Researchers uncover new advancements in cardiovascular medicine
With the month of February designated as Heart Health Month, physician-researchers in the Division of Cardiology at the Los Angeles Biomedical Research Institute (LA BioMed) Dr. Matthew Budoff and Dr. Ronald Oudiz continue to pave the way with their efforts to develop treatments and therapies for conditions affecting the heart, and to help improve overall heart health.
"Our research is aimed at achieving earlier detection of heart disease, especially in asymptomatic patients," said Dr. Budoff. "We've been very fortunate to have received such overwhelming support from different entities, which has enabled us to continue our research in cardiovascular medicine."
"As the nation focuses on heart health this month, we continue to aggressively find ways to decrease the chances of heart failure and subsequently death - for patients with pulmonary hypertension, a rare disorder that results in progressive heart failure and death," said Dr. Oudiz.
Dr. Budoff has been a thought leader in coronary artery calcium and computed tomographic (CT) angiography over the last 20 years. Dr. Budoff's expertise ranges from coronary artery calcium and CT angiography, to venous imaging, aortic imaging, and ventricular and atrial imaging. He and his staff have worked closely with partners in device manufacturing to assess the adequacy of different techniques, acting as a core lab for studies including heart failure devices, mitral valve and aortic valve repair techniques and devices, pacemakers (both wireless and biventricular), and stents (coronary and aortic), among others.
Currently, Dr. Budoff and his staff are working on a study to assess whether using a garlic extract can have a significant impact on the buildup of plaque, which has been known to cause heart attacks. They are also working on several ongoing studies looking at interactions of testosterone, a study on diabetes, and a study looking at heart disease among persons with lung disease. Additionally, Dr. Budoff serves as Director of Cardiac CT at the Diagnostic and Wellness Imaging Center, an accredited center of excellence that serves as the exclusive cardiac imaging center for fire and police departments in Los Angeles County, and where experts in medicine come for their cardiac imaging.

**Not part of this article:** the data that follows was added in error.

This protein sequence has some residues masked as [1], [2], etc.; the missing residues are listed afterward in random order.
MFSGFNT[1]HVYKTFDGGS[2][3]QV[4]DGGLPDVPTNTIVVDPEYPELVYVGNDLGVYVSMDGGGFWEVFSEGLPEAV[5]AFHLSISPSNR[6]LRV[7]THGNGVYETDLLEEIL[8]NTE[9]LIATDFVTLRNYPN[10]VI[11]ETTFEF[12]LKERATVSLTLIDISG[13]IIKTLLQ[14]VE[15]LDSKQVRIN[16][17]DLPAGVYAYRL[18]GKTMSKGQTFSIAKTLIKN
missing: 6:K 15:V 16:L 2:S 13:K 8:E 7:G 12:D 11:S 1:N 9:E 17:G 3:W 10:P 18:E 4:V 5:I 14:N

Dr. Oudiz is a pioneer in the field of pulmonary arterial hypertension (PAH), having received the 2011 Award for Excellence from the Pulmonary Hypertension Association for his dedication to find new ways to treat this often fatal disease. PAH is an increase in blood pressure in the pulmonary artery, pulmonary vein or pulmonary capillaries that can lead to shortness of breath, dizziness or fainting. It is a rare form of pulmonary hypertension (PH) that affects between 500-1,000 people each year - or 1 or 2 people out of one million people worldwide per year - most of whom are young women between the ages of 20 and 40.
Currently, Dr. Oudiz is a member of a steering committee for a study that is looking at a new heart failure drug made by Bayer, riociguat, that hopes to further improve symptoms beyond usual care. The study is designed to assess whether increasing oral doses of riociguat are safe and improve the well-being, symptoms, and outcome in patients with PH associated with heart failure due to left ventricular systolic dysfunction. He and his colleagues are also involved in another study of a drug for PH called prostacyclin, one of the most potent drugs for PH. This research is focused on finding a way for patients to take prostacyclin in an oral form, where currently prostacyclin is given via continuous infusion (injection) or inhalation.
Provided by Los Angeles Biomedical Research Institute at Harbor
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